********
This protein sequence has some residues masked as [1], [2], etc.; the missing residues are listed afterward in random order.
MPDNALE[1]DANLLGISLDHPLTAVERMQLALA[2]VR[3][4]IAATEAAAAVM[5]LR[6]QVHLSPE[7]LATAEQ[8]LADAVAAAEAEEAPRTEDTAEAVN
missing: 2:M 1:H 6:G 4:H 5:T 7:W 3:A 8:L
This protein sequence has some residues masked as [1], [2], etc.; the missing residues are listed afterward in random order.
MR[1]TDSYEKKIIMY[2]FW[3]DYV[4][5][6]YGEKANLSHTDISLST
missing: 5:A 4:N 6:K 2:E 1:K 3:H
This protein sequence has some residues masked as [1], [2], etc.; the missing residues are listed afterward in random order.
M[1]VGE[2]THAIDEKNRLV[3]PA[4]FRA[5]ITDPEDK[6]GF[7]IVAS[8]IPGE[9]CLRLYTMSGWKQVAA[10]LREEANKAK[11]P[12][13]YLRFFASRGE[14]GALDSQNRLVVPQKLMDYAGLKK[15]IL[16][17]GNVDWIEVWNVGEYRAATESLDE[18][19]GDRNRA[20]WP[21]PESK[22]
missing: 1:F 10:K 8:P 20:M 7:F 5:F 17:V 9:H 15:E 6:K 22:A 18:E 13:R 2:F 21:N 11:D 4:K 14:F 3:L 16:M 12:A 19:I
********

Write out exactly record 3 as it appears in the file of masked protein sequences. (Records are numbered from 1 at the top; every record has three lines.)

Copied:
This protein sequence has some residues masked as [1], [2], etc.; the missing residues are listed afterward in random order.
M[1]VGE[2]THAIDEKNRLV[3]PA[4]FRA[5]ITDPEDK[6]GF[7]IVAS[8]IPGE[9]CLRLYTMSGWKQVAA[10]LREEANKAK[11]P[12][13]YLRFFASRGE[14]GALDSQNRLVVPQKLMDYAGLKK[15]IL[16][17]GNVDWIEVWNVGEYRAATESLDE[18][19]GDRNRA[20]WP[21]PESK[22]
missing: 1:F 10:K 8:P 20:M 7:F 5:F 17:V 9:H 15:E 6:K 22:A 18:E 13:R 2:F 21:N 11:D 4:K 14:F 3:L 16:M 12:A 19:I